Despite its importance, relatively little is known about the relationship between the structure, function, and evolution of proteins, particularly in land plant species. We have developed a database with predicted protein domains for five plant proteomes ( http://pfp.bio.nyu.edu ) and used both protein structural fold recognition and de novo Rosetta-based protein structure prediction to predict protein structure for Arabidopsis and rice proteins. Based on sequence similarity, we have identified ∼15,000 orthologous/paralogous protein family clusters among these species and used codon-based models to predict positive selection in protein evolution within 175 of these sequence clusters. Our results show that codons that display positive selection appear to be less frequent in helical and strand regions and are overrepresented in amino acid residues that are associated with a change in protein secondary structure. Like in other organisms, disordered protein regions also appear to have more selected sites. Structural information provides new functional insights into specific plant proteins and allows us to map positively selected amino acid sites onto protein structures and view these sites in a structural and functional context.
Although genomes remain complex structures that encode a large number of genetic entities, protein-coding genes arguably represent the largest and most important component of eukaryotic genomes. A large fraction of eukaryotic proteins are encoded by gene families that evolve by gene duplication and diversification ( Doolittle 1995 ; Conery and Lynch 2001 ; Lynch and Conery 2003 ; Conrad and Antonarakis 2007 ; Hahn et al. 2007 ; Sterck et al. 2007 ). In the model plant species Arabidopsis thaliana , for example, nearly 1,000 gene families have been identified, which together account for >8,000 (∼33%) of protein-coding loci, and the numbers for rice are comparable ( Yu et al. 2002 , 2005 ).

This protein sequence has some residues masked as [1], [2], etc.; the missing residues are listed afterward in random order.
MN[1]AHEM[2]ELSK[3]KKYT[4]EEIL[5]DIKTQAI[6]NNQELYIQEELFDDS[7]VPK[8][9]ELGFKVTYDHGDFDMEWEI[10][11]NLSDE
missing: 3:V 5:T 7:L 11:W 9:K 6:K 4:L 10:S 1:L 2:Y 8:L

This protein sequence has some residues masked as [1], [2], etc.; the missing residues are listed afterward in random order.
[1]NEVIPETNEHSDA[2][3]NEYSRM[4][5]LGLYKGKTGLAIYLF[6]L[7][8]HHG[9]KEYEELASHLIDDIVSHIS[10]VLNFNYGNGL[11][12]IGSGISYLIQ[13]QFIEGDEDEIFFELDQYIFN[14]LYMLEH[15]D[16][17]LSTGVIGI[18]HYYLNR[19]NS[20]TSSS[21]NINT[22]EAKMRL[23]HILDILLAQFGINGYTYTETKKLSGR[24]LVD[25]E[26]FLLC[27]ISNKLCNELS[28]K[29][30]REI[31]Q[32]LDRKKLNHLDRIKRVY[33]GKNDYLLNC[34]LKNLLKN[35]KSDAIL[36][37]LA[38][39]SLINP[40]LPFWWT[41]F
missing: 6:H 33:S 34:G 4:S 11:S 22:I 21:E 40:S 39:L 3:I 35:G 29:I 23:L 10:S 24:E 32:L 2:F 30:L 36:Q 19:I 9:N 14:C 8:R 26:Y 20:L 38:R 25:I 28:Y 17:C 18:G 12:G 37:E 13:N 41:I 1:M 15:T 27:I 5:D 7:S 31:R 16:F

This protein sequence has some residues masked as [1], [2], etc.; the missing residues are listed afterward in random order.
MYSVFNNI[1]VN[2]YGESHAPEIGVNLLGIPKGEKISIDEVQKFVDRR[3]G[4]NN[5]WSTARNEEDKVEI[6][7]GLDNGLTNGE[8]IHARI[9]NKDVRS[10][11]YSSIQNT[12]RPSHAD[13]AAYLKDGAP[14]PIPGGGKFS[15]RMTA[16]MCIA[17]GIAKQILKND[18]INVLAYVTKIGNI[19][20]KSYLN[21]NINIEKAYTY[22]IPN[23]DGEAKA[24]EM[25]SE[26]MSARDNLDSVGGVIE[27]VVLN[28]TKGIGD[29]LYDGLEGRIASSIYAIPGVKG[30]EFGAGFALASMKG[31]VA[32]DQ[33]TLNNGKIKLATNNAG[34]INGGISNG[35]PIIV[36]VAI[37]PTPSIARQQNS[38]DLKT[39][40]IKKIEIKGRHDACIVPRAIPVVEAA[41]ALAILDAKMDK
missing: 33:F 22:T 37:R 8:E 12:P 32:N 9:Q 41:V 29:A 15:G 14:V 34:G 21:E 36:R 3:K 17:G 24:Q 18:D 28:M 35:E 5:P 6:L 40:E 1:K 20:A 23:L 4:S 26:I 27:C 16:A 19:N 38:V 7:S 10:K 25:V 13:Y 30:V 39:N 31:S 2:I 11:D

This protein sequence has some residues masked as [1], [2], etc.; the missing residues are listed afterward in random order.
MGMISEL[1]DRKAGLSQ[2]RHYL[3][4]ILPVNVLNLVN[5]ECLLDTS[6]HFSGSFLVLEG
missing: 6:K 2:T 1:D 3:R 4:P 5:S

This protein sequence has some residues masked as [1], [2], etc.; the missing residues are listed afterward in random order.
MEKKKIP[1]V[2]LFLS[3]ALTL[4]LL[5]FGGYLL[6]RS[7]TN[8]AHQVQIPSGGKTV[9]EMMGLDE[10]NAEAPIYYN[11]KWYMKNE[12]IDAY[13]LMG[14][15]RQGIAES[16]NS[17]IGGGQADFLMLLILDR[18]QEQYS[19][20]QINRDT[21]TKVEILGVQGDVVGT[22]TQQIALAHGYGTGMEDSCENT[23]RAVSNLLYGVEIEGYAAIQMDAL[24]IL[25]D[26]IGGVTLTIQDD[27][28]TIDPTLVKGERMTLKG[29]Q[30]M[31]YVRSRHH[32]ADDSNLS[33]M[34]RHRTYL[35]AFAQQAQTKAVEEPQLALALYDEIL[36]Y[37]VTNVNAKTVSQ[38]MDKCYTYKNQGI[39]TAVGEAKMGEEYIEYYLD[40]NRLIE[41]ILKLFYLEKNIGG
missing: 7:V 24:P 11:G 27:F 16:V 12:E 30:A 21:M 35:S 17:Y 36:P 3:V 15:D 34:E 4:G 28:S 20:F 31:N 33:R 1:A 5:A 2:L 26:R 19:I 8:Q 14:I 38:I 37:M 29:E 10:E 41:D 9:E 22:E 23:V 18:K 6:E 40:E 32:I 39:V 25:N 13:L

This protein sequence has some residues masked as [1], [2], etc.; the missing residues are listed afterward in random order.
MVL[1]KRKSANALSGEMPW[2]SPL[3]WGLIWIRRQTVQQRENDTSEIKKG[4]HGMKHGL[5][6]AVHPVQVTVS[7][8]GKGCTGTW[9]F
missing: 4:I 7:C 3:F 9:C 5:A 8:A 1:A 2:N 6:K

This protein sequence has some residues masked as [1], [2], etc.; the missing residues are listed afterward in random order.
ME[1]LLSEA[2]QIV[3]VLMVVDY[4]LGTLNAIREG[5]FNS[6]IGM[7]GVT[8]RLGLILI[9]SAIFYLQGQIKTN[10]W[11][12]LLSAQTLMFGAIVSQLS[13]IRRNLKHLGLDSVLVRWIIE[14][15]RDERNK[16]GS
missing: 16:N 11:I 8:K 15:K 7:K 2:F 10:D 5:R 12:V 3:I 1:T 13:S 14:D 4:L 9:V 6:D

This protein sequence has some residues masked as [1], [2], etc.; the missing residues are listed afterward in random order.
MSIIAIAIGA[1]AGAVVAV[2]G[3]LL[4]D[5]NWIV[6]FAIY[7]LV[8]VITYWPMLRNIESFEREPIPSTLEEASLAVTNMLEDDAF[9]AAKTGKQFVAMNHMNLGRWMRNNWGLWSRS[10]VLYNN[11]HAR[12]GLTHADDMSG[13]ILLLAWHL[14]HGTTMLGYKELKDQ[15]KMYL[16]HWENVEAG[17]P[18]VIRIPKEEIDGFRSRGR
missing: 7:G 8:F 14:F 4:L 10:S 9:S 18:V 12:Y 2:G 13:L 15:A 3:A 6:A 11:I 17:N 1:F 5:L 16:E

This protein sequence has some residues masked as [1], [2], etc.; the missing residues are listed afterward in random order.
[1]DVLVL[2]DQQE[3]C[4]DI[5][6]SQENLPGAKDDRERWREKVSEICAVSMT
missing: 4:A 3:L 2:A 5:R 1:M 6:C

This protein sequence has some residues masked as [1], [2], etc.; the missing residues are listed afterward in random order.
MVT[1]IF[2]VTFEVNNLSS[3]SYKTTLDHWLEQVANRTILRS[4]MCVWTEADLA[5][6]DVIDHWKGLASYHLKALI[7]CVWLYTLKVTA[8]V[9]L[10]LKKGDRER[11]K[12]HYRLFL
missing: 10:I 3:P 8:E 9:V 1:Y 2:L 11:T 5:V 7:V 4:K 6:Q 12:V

Adaptive evolution in organisms can proceed through the diversification of these protein-coding genes and gene families, and understanding the nature of evolutionary change requires us to understand how proteins evolve, both in structure and function. Methods of phylogenetic analysis that can reconstruct protein domain families are well described, including maximum parsimony and Bayesian maximum likelihood ( Yang 2006 ) methods, and several methods have been developed that can identify positive selection in key amino acid sites in evolving proteins ( Martinez-Castilla and Alvarez-Buylla 2003 ; Hernandez-Hernandez et al. 2007 ; Kelleher et al. 2007 ; Wagstaff and Begun 2007 ).
Despite the intense interest in protein family diversification, however, detailed evolutionary analyses have only been undertaken for a few plant gene families, including those that encode the myb-like ( Rosinski and Atchley 1999 ), homeodomain ( Bharathan et al. 1999 ), MADS-box ( Purugganan et al. 1995 ; Purugganan 1997 ; Martinez-Castilla and Alvarez-Buylla 2003 ; Kramer et al. 2004 ; Nam et al. 2004 ), and proteasomal ( Swaffield and Purugganan 1997 ) proteins. The potential exists for studying how selection of amino acids can occur in a structural context, and a few studies have started to incorporate structural information in the evolutionary analyses of gene families ( Roth and Liberles 2006 ; Zhao and Su 2010 ).
A major obstacle to studying the structural evolution of proteins is the lack of well-defined structures for the vast majority of eukaryotic proteins. Although genomics projects have become adept at obtaining the primary sequence of the entire complement of protein-coding genes in genomes, annotations that depict secondary or tertiary structures remain sparse. It is thus imperative that we develop methods to extend the annotations of genomes by incorporating protein structural information ( Eisenberg et al. 2000 ; Baliga et al. 2004 ; Weston et al. 2003 ).
We have developed methods that take whole-genome protein sequences and provide structural annotation of these proteins. These methods include matching regions of protein sequence to known structures in the Protein Data Bank (PDB) ( http://www.rcsb.org/pdb ) using PSI-BLAST ( Altschul and Koonin 1998 ) and fold recognition methods (Fold and Function Assignment System [FFAS]) ( Jaroszewski et al. 2000 , 2005 ; Rychlewski et al. 2000 ) in order to predict domain boundaries and annotate predicted domains with structure information. Select domains that elude identification by BLAST and fold recognition are then predicted using Pfam ( http://pfam.sanger.ac.uk ) and heuristic approaches and are considered contenders for Rosetta de novo structure prediction ( Kuhlman and Baker 2000 ; Chevalier et al. 2002 ; Gray et al. 2003a , 2003b ; Kuhlman et al. 2003 ; Rohl et al. 2004 ; Rohl 2005 ). Using these approaches, we have previously completed structural/functional annotation of 94 proteomes ( Drew et al. 2011 ), and Rosetta-generated structure predictions have specifically produced functional insights even when function is not evident from sequence-based analyses alone ( Bonneau et al. 2001 , 2002 ).